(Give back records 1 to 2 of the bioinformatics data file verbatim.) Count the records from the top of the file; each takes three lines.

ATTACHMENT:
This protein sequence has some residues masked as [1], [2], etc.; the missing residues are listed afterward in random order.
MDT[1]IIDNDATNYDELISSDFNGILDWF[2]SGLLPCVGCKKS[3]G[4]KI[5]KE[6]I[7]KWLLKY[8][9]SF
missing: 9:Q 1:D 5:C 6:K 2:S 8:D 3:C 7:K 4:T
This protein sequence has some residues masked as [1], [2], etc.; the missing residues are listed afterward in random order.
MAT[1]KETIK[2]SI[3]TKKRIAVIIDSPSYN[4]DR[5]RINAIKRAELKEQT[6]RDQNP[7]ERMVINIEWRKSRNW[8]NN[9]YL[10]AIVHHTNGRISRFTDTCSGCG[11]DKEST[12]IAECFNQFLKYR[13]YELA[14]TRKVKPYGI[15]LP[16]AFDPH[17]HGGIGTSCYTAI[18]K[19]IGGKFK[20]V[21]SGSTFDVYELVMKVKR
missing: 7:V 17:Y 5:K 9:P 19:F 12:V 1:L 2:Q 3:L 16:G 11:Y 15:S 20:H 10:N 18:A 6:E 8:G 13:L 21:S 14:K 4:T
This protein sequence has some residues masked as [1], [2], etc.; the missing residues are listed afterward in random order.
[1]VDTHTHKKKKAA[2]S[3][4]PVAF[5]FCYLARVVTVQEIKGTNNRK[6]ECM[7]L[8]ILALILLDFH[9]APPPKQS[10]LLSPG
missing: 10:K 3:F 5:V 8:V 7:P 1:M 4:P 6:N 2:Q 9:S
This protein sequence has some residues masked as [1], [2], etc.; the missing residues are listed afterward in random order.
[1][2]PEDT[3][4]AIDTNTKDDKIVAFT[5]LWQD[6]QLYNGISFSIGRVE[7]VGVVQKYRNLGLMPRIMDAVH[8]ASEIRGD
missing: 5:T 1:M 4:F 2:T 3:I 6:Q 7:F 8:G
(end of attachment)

This protein sequence has some residues masked as [1], [2], etc.; the missing residues are listed afterward in random order.
MDT[1]IIDNDATNYDELISSDFNGILDWF[2]SGLLPCVGCKKS[3]G[4]KI[5]KE[6]I[7]KWLLKY[8][9]SF
missing: 9:Q 1:D 5:C 6:K 2:S 8:D 3:C 7:K 4:T
This protein sequence has some residues masked as [1], [2], etc.; the missing residues are listed afterward in random order.
MAT[1]KETIK[2]SI[3]TKKRIAVIIDSPSYN[4]DR[5]RINAIKRAELKEQT[6]RDQNP[7]ERMVINIEWRKSRNW[8]NN[9]YL[10]AIVHHTNGRISRFTDTCSGCG[11]DKEST[12]IAECFNQFLKYR[13]YELA[14]TRKVKPYGI[15]LP[16]AFDPH[17]HGGIGTSCYTAI[18]K[19]IGGKFK[20]V[21]SGSTFDVYELVMKVKR
missing: 7:V 17:Y 5:K 9:P 19:F 12:V 1:L 2:Q 3:L 16:G 11:Y 15:S 20:H 10:N 18:A 6:E 8:G 13:L 21:S 14:K 4:T